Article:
I pulled an all-nighter trying to get through yet another hard-core edit of my middle grade novel Jinnie Wishmaker. I sat down with my laptop and a Dr. Pepper at 10 p.m. and started working. I finished about noon today (I did sleep a couple hours in there) with a pretty solid draft to give to a couple of my critique buddies.

I edit best in one uninterrupted stream, especially when I’m looking, as I was last night, for overarching plot problems and characterization flaws. The book is sitting at 36,000 words, and I’m feeling concern about the plot. Despite reading a number of middle grade books that were character-driven, and feeling I had written one, I found myself inevitably drawn into the whole issue of good versus evil and how this battle manifests in everyday life. And this tends to push into action.

One of the central issues in this book is that good can never and should never totally abolish evil. If we did so, because of how humans are, the least good would become the new evil, and the battle would simply begin anew. I don’t think we would know about light without also seeing darkness. So the kids in the book, as they discover their powers, find that an equal and opposite dark force is also born.

This goes right down to the issue of their individual problems and abilities. Jinnie is learning disabled, unable to read on grade level, and really struggling in her mainstreamed academics. Maddy and Grace are the most unexpected twins ever, both labeled emotionally disturbed. Marcus is a high functioning autistic boy, a math and engineering genius who can’t read three-letter words.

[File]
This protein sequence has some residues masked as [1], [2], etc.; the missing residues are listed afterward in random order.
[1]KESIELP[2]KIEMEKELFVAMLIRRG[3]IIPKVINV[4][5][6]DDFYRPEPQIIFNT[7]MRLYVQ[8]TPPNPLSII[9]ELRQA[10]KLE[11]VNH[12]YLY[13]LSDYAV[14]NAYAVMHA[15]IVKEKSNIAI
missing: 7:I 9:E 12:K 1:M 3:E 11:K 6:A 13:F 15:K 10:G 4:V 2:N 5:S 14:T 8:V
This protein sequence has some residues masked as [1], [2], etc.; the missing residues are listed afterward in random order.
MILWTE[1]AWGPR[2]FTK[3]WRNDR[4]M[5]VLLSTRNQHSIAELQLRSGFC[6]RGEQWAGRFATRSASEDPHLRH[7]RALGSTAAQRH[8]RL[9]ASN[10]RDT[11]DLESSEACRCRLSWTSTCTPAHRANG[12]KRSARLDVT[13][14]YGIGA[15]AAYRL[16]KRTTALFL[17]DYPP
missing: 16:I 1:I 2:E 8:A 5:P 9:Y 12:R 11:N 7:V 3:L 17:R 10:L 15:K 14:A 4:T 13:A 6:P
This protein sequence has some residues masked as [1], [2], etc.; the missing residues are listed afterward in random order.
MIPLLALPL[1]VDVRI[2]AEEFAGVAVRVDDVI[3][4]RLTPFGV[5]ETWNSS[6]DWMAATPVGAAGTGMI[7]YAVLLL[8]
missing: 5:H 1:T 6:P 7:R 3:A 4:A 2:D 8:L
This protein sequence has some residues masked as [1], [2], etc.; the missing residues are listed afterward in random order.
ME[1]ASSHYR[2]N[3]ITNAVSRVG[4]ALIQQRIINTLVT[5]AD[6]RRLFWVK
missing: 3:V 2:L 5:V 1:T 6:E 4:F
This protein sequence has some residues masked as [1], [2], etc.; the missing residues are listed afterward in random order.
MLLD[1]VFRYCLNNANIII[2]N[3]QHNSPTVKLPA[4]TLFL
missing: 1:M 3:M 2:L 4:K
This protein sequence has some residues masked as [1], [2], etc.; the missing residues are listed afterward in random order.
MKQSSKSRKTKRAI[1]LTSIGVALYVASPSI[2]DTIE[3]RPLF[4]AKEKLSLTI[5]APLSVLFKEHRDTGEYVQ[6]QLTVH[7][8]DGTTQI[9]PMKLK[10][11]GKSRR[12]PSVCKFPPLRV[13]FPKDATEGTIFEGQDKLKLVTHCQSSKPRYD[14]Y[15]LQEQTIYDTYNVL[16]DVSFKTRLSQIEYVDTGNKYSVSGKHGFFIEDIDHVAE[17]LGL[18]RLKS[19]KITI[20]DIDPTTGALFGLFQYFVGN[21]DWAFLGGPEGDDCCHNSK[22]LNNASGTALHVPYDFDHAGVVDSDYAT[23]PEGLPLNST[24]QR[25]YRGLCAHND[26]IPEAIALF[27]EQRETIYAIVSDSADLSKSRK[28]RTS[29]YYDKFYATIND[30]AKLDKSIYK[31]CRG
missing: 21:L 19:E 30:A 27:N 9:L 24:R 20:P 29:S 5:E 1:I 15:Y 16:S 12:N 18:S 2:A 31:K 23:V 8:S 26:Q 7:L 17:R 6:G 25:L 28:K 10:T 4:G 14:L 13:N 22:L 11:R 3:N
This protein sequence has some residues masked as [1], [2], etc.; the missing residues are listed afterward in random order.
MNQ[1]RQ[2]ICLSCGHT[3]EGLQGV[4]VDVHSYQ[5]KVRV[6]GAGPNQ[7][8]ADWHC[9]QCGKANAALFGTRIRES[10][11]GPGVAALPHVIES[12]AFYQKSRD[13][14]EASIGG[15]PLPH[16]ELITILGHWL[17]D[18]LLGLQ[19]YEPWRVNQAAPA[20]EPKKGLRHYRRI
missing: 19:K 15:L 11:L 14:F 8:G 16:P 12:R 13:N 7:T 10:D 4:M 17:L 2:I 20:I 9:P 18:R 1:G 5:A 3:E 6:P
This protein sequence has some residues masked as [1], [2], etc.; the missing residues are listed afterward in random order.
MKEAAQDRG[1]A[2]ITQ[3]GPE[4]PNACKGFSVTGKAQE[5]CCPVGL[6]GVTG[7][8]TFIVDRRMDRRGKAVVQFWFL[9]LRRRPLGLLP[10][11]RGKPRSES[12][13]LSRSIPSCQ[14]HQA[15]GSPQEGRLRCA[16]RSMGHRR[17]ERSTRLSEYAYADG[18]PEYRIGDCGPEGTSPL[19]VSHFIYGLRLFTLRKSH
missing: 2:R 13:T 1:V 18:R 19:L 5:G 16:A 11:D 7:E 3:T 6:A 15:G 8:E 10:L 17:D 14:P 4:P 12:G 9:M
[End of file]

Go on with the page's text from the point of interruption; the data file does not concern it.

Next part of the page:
But all these kids, as they deal with their challenges, find their powers exist specifically to balance their weaknesses. Without their problems, they would never have even gotten a shot at something so amazing, magical, and extraordinary.

I’ve had a wonderful time with the book. The novels that have been very influential to me so far have been:

Matilda by Roald Dahl. The idea that one little girl can find a touch of magic to help her deal with a difficult world is exactly the initial theme I worked with.

Summer of the Swans by Betsy Byars. Purely character driven, the emotional force of this beautifully crafted book reminds me that we can learn so much by getting deeply inside another person as they work through life changes.

Higher Power of Lucky  by Susan Patron. Sweetness and sentimentality can be done with humor and cleverness.

Charlie and the Chocolate Factory by Roald Dahl. Hyperbole is fun! And the magic in our world can be taken literally by children even if it is explained away by adults.

Children of the Lamp  by PB Kerr. I was so delighted to see his theory of homeostasis, the balance of evil and good djinn. I completely agree with him on this issue and will take it many steps further should I end up writing a series myself.

Pictures of Hollis Woods by Patricia Reilly Giff. I’m reminded that just because I’m writing for children doesn’t mean I can’t pause, slow down, and describe beautiful scenes.

I bought quite a few more books at the book fair at Emily’s elementary, and I’m going to the library tomorrow to pick up some of the recommendations from blog readers. (You can still leave some there–I’ll get them.)

I am very excited!

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